Booming Burberry: a master class in modern retail marketing

By Charlotte Amos

April 26, 2012 | 4 min read

When Aquascutum went into administration last week while Burberry announced its sales boom, I recalled a comment made by Burberry CEO Angela Ahrendts in September 2011:

“You have to be totally connected to anyone who touches your brand. If you don’t do that, I don’t know what your business model is in five years.”

Her words may seem obvious, but they sum up what Burberry has done right and what Aquascutum has unfortunately not managed to do: adapting to the shifting Western consumer mindset and seamlessly integrating cutting-edge technologies that other retailers haven’t touched yet.

Since the news broke there has been a lot of online debate about who makes the best trench coats; while I’ve been loving the multiple creative uses of ‘trench’ in various headlines, that clearly isn’t the issue here. It is all about branding and marketing. Burberry's advertising over the last few years has been relentless, yes – but totally relevant. In a quick poll amongst my colleagues, some prefer the understated heritage of Aquascutum, whilst others love the fashion-forward British coolness Burberry has come to embody. Aquascutum is a great brand; it just didn’t update its retail experience quickly enough.

A successful retail experience now is about creating a seamless journey that travels through the physical and digital worlds that have come to make up our everyday lives. Burberry has achieved this by creating a world beyond its stores.

Digital has obviously been a huge part of this. A lot of brands are confused about how to complement in-store activity with digital – which social media channel is best for our brand? What should we use each one for? Should we ‘do’ an app? Not Burberry. In September 2011 it was announced that Burberry was allocating 60% of its marketing budget to digital media – way above the average. This change in direction, as well as having Christopher Bailey on board, brought a 156-year-old brand bang up to date.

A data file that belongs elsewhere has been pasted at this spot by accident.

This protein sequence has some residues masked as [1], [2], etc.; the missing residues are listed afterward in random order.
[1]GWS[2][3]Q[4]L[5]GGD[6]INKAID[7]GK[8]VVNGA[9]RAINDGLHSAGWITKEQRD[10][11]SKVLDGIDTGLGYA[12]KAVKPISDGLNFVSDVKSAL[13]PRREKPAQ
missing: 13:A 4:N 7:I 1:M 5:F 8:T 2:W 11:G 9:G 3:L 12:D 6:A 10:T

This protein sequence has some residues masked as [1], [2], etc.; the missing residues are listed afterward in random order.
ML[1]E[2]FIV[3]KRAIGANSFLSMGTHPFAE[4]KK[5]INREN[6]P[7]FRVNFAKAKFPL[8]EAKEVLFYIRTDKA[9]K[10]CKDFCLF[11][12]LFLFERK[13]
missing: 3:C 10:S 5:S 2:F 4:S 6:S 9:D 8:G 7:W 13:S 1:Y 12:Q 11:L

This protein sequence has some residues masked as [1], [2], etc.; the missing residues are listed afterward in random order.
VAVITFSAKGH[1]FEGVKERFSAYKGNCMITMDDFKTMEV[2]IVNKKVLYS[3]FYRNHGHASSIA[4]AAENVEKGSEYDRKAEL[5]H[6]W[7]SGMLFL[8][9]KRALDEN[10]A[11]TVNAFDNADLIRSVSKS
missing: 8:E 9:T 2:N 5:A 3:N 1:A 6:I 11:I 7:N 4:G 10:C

It is Burberry’s particular approach to digital, though, that is so thoroughly modern and aligned with the explosion in popularity of user-generated content. The brand doesn’t use its social networking activity as a direct sales channel but rather as a way to reach new audiences and start conversations by providing constant, exclusive, cool content often featuring hot young British starlets and rock offspring. This was a strategic long-term move from CEO Ahrendts, who recognised the power of making online fans feel part of the brand. A great example of its success is - Burberry’s digital platform that allows users to upload photos of themselves in Burberry trench coats. It has had 17.7 million page views since launching in November 2009. Burberry is also leading the way in the Pinterest race – check out Burberry’s Pinterest page compared to Aquascutum’s and you’ll see what I mean!

Ultimately, Burberry’s retail experience is exactly what it needs to be now: seamless and always-on, whether you’re at the fashion show, in-store, in a coffee shop or in the airport. Fashion show spectators can order the collection on their iPad as they watch it being sashayed down the catwalk; for anyone not at the show (i.e. most of us), Burberry has streamed its catwalk shows through Facebook since September 2011. In February this year the brand took another revolutionary step, live streaming its womenswear catwalk show on screens in Liverpool Street Station, Heathrow Terminal 5 and giant screens on the Burberry store facade in Beijing.

To complete its magic retail circle, all Burberry stores have plasma screen video walls with touch screen technology, allowing customers to scroll through products and outfits in store. Also, every sales assistant has an iPad which can be used to order products online. Modern luxury indeed.

Aquascutum’s coats clothed British soldiers in the trenches of the Crimean war and World War I, but with its amalgamation of unique heritage and up-to-the-minute innovation, Burberry is winning the modern retail war.


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